Some things I learned about planters and planting this spring:
-The new high-speed planters are amazing. I'm not a huge fan of how much technology is involved, nor their breath-taking price, but those suckers can do a terrific job of singulating and spacing seeds. I discovered that a couple of our customers were farming farms I didn't know they farmed, simply because the stands are noticeably better than adjacent farms.
-Some of those customers didn't buy the planters in order to plant faster. Their goal was to simply plant more accurately. They started out at their traditional 5.5 mph, but admitted that the longer they planted, the faster they went. Most ended up in the 7- to 8 mph range, and admitted to experimenting in fields out of sight of roads with up to 12 mph. One told me last week, "Now that the corn is up, I really can't tell any difference between the fields planted at 5-and-a-half and the fields planted at more than 10."
-The same farmer told me that he had one field where he couldn't plant faster than 5.0 mph. "That field was really rough and cloddy, and I could see on the monitor that any more than 5 miles an hour really knocked back the singulation and messed with the spacing. Field conditions are what decides how fast you can go with those planters."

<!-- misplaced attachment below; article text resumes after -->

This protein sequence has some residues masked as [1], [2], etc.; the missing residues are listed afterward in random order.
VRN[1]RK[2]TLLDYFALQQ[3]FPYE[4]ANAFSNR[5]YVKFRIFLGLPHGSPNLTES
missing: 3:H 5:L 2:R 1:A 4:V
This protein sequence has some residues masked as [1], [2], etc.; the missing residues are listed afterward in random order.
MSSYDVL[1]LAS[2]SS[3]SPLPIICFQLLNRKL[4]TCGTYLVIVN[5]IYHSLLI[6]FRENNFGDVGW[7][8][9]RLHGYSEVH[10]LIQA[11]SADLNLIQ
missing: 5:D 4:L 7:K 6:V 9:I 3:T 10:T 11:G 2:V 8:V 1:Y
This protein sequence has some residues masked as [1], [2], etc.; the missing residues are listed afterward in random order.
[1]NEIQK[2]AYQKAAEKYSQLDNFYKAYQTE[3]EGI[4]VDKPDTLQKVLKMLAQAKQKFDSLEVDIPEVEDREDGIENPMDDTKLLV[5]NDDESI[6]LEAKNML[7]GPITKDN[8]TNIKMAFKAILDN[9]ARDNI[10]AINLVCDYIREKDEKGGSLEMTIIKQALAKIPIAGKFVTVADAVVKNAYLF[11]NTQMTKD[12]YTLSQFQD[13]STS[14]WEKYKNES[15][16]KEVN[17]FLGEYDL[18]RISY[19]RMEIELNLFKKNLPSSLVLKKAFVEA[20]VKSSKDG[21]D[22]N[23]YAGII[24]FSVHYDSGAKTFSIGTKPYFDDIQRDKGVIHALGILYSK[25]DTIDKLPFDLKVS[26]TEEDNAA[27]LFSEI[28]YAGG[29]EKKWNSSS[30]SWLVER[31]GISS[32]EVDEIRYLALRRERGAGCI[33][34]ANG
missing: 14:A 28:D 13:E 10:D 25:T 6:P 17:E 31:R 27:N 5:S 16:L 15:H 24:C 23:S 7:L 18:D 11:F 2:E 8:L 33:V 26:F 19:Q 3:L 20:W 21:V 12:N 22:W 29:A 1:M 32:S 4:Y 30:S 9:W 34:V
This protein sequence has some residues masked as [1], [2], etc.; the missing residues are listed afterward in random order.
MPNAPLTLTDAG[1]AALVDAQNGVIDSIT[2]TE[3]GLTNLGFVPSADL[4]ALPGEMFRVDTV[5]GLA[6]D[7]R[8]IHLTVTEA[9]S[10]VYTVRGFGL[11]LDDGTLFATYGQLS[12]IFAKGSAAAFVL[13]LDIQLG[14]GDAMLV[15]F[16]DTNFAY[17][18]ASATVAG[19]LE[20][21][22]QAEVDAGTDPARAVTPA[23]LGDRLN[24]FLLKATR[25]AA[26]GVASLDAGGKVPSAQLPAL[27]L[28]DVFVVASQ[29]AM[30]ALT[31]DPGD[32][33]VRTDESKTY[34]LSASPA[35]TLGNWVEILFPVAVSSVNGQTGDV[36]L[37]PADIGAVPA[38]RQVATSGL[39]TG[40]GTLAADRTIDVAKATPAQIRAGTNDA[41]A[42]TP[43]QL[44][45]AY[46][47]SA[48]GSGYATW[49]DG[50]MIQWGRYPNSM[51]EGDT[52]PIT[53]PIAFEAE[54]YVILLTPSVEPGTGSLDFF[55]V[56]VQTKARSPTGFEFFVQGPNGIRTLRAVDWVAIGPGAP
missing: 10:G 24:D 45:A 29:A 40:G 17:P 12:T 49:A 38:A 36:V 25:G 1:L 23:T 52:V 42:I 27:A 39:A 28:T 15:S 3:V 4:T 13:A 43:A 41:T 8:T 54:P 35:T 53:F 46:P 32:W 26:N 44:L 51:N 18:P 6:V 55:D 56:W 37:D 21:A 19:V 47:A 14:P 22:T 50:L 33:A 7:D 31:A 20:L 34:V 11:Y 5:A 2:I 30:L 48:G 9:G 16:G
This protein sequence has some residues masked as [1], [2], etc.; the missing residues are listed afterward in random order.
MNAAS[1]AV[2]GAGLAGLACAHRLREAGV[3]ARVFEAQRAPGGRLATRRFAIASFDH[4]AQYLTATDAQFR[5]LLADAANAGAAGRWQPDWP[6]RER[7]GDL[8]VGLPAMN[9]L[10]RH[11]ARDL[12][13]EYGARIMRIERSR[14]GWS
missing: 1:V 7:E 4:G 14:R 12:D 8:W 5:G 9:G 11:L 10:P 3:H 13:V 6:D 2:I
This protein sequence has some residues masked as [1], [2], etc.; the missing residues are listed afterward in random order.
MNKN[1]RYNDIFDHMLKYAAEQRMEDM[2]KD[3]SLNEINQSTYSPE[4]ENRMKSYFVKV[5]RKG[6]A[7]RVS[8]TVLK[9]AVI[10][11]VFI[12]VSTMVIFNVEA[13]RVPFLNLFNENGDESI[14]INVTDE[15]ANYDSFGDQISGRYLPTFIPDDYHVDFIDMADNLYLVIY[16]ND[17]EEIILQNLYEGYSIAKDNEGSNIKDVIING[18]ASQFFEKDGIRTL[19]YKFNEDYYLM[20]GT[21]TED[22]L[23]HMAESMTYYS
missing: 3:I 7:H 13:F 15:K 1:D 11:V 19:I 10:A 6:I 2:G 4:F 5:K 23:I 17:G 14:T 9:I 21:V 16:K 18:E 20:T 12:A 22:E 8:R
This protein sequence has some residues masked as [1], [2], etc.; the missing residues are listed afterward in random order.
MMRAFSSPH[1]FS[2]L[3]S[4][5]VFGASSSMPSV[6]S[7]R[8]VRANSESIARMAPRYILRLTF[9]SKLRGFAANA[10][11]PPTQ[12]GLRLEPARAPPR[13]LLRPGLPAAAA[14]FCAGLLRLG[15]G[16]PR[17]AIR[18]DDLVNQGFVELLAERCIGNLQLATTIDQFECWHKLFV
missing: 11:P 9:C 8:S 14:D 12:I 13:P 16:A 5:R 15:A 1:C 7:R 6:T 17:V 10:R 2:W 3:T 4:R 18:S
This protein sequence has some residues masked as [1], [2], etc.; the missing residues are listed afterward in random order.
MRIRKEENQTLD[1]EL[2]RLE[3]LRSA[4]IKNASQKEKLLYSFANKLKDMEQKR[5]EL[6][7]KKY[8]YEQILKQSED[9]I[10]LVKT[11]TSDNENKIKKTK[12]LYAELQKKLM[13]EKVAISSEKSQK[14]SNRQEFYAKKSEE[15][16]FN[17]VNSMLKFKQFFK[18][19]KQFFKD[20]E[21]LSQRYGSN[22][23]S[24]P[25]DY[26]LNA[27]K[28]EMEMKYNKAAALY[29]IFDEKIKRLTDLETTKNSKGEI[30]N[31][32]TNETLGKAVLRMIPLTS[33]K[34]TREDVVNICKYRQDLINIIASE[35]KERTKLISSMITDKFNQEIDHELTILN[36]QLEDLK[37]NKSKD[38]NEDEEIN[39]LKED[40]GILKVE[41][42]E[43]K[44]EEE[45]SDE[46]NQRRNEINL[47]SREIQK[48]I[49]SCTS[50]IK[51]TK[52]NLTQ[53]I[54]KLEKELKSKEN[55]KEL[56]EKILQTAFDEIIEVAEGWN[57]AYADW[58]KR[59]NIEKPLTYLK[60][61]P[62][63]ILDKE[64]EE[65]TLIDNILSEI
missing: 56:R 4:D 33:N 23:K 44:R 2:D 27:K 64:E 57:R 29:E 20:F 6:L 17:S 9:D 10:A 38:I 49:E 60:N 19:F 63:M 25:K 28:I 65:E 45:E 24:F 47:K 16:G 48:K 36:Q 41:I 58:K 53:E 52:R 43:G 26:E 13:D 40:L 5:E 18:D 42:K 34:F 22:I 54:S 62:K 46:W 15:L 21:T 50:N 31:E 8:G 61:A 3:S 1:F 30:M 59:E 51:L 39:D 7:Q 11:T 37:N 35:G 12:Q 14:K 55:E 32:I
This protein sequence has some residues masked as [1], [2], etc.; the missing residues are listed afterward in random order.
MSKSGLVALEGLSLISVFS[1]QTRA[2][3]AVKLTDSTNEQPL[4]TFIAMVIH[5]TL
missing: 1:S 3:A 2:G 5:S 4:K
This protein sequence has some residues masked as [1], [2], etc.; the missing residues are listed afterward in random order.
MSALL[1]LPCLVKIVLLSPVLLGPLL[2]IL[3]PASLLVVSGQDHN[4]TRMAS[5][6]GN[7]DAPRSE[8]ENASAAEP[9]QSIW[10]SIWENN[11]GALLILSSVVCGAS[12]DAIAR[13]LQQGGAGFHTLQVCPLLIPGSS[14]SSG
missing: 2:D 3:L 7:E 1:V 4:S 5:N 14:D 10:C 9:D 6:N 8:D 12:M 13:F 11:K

-I've seen some fields planted with a high speed planter that looked pretty "average." Same model of planter, equipped with the same accessories, planted within a couple days of great-looking fields nearby. The only difference was the operator. High-speed planters are apparently not "plug-and-play."
-I'm slowly beginning to believe in the value of hydraulically-controlled downforce systems. When adjusted correctly, they really improved depth control and helped control seed furrow compaction. Like automatic row shut-offs and the original high-speed planter systems, I now grudgingly admit they seem to offer some significant advantages. I may have to eat my words about those technologies being "...more complicated than they're worth."
-Just like with automatic row shut-offs and high-speed seed meters, the learning and operating curves for high-tech planting systems are steep. If an operator doesn't like pushing buttons on a console and deciphering techno-lingo, it might be best to stick with conventional planter systems. Nothing wrong with that. Everybody has to farm within their comfort and confidence levels.